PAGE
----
Early recognition of sepsis and rapid intervention has been proven to decrease both morbidity and mortality. However, early recognition continues to be a problem across all pediatric settings including our hospital.Objectives:
Having no capable EMR system, our institution has implemented a manual trigger tool (Fig. 1) to help earlier identify those at risk and prevent progression to severe sepsis.Methods:
All patients admitted to the pediatric floor at Goryeb Children’s Hospital, a community hospital, with 1,900 inpatient admissions annually, were monitored for abnormal vitals meeting criteria as defined by our trigger tool. With our key driver being prevention, we instituted a manual trigger tool as the secondary driver to help us achieve our goal. We retrospectively collected data on the number of patients who were identified and documented versus those who met criteria that were not documented. After the first month of data collection, further sepsis education was provided to the resident house staff and nursing staff. Additionally, vital sign criteria for our trigger were placed on all monitors (Fig. 2).Results:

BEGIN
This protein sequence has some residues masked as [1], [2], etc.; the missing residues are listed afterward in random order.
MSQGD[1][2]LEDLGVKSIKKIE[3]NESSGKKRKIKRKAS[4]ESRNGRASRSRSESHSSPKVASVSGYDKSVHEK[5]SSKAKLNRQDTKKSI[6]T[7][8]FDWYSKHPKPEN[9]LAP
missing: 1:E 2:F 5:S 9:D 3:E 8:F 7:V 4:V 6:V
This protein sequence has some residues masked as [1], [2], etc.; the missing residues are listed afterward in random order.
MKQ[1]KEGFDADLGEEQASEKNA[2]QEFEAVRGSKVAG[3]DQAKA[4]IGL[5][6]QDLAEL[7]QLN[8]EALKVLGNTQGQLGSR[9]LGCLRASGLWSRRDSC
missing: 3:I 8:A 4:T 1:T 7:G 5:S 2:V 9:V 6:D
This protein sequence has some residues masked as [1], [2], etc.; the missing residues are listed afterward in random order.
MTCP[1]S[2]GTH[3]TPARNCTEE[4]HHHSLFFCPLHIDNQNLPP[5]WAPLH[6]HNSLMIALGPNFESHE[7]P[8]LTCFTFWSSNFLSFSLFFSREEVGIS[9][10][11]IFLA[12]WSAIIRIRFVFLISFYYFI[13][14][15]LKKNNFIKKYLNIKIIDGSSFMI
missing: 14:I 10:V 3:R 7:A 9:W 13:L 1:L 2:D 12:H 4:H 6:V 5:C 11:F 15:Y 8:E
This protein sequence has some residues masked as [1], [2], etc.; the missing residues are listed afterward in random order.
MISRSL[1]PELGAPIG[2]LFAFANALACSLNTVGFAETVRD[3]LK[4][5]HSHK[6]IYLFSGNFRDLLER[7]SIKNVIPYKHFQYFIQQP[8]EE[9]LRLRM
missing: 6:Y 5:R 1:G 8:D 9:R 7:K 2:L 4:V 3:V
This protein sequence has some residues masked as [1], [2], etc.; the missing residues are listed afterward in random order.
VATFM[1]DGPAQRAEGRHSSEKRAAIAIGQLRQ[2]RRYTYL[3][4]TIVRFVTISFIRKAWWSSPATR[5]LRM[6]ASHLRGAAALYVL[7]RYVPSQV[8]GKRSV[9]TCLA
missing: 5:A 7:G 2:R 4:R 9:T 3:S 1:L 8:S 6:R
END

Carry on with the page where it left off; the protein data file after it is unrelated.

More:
Over the first 4 months, from July to October, after instituting our manual trigger tool, 55%, 45%, 50%, and 43% of vital signs were appropriately identified and documented (Table 1).Conclusions:
Our ability to recognize abnormal vitals in a potentially septic patient continues to be below our goal of 80% at 6 months with a manual trigger process. Areas for possible improvement include further education to the staff and integration of EMR with automated trigger tools.